Startup Of The Week: Spiceworks Trades Software For Ads - InformationWeek
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Startup Of The Week: Spiceworks Trades Software For Ads

Spiceworks IT Desktop is network monitoring and management software that’s entirely ad-supported.

Another IT management tool? Boring--until you realize it's free. Spiceworks IT Desktop is network monitoring and management software that's entirely ad-supported. Customers download the software for free in exchange for ads on the management screen.
--Andrew Conry-Murray


PRODUCT: Spiceworks IT Desktop


PRINCIPALS: Scott Abel, CEO; Greg Kattawar, VP of development; Francis Sullivan, CTO; Jay Hallberg, VP of marketing

FUNDING: $13 million

INVESTORS: Austin Ventures, Shasta Ventures

CUSTOMERS: London Symphony Orchestra; Master, Sidlow & Associates; Fort Maier Homes; Pioneers Medical Center; Intelligent Decision Systems

MARKETS: Spiceworks targets businesses of up to 250 employees with IT staffs of one to five people. IT Desktop performs agentless discovery, inventories the network, and monitors configurations of discovered devices. It supports Windows, Linux, Unix, and Mac and includes basic help desk capabilities. The user community provides collaborative help. The company has 120,000 users.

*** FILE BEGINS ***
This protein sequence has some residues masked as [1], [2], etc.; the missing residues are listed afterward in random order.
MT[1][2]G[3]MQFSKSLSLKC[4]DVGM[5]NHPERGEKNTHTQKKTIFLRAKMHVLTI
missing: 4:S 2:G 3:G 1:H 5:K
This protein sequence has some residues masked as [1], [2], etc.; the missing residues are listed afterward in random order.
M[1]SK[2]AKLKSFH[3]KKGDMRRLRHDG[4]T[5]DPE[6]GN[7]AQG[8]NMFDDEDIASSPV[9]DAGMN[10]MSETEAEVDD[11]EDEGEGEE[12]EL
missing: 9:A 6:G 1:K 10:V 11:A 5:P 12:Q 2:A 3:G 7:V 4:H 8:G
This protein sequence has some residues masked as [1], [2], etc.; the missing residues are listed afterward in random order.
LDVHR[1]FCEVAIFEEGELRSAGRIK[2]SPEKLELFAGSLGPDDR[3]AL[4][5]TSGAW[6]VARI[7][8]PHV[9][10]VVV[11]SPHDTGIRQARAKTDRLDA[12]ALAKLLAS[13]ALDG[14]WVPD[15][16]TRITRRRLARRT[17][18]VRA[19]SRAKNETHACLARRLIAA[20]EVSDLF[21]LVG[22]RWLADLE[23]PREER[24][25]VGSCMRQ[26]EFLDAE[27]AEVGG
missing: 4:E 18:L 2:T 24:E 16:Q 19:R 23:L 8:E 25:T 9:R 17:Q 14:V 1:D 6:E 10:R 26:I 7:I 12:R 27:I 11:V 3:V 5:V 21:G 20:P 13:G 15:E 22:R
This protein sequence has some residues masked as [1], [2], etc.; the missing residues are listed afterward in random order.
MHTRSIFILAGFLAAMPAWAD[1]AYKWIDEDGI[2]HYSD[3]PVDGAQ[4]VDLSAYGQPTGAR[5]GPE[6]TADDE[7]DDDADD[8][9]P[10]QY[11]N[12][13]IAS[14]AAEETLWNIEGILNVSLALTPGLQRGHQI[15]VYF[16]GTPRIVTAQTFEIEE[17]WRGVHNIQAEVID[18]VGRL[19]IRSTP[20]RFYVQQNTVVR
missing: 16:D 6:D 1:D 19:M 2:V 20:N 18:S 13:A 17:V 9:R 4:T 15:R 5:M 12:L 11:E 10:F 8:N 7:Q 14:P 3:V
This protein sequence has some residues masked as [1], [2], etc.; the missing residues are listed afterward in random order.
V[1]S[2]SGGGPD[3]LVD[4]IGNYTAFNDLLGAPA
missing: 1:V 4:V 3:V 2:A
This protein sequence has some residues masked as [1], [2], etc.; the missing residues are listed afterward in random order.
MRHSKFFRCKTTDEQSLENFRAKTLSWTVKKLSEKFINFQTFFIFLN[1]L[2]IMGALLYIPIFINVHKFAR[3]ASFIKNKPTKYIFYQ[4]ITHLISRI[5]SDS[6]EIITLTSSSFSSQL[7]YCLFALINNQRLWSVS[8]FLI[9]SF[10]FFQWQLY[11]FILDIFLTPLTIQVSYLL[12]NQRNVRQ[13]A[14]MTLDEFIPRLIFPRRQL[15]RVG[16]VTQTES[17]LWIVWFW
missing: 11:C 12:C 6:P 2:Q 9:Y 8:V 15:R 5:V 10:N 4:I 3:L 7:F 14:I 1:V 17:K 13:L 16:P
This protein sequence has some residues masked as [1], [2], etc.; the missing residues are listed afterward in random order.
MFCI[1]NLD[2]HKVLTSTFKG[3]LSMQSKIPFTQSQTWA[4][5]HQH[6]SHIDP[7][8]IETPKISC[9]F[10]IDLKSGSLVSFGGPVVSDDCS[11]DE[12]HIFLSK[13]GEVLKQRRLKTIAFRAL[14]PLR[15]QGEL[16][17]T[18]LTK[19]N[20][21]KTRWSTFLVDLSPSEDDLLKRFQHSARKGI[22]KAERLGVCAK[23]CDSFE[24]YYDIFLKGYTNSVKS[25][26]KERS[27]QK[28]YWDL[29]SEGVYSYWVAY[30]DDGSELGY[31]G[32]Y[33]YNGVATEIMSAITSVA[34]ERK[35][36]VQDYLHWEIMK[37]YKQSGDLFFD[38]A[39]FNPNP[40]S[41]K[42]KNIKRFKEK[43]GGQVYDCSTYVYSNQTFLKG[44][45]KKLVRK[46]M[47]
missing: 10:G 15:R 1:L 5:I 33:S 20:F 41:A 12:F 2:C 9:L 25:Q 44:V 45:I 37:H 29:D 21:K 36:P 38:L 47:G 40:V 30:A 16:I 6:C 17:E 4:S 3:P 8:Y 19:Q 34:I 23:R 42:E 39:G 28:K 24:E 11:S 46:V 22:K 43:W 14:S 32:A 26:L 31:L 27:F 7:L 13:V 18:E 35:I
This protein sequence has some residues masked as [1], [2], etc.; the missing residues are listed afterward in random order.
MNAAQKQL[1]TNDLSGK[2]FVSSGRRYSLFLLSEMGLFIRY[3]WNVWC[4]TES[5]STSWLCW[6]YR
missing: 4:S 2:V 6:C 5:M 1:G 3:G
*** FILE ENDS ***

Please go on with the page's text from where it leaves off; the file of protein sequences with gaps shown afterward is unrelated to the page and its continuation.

Scott Abel, CEO

Free is a good business model for Abel

Spiceworks uses Google's AdSense to display ads on the right-hand side of the management console, which is a Web browser. The ads are text-only and take up about 15% of screen real estate. The company has established advertising relationships with tech vendors such as Netgear and Symantec. No information about their customers' networks is sent to Spiceworks. Instead, ads are presented in general categories, such as servers, printers, security, and software.

Small businesses weren't being well-served by existing IT management products, which can be expensive and hard to use. "We thought we'd do the Salesforce .com of IT," says Hallberg. "But what if someone came up with a cheaper alternative to our SaaS model?" The company decided "free" would be hard to beat. Spiceworks runs on Windows, which helps differentiate it from low-cost, open source options such as Zenoss and Nagios that require some Linux experience.

Given the regulatory mandates that have been piled on public companies in recent years, Spiceworks is less inclined to run for an IPO. "We'd be more inclined to being acquired than going public," Hallberg says.

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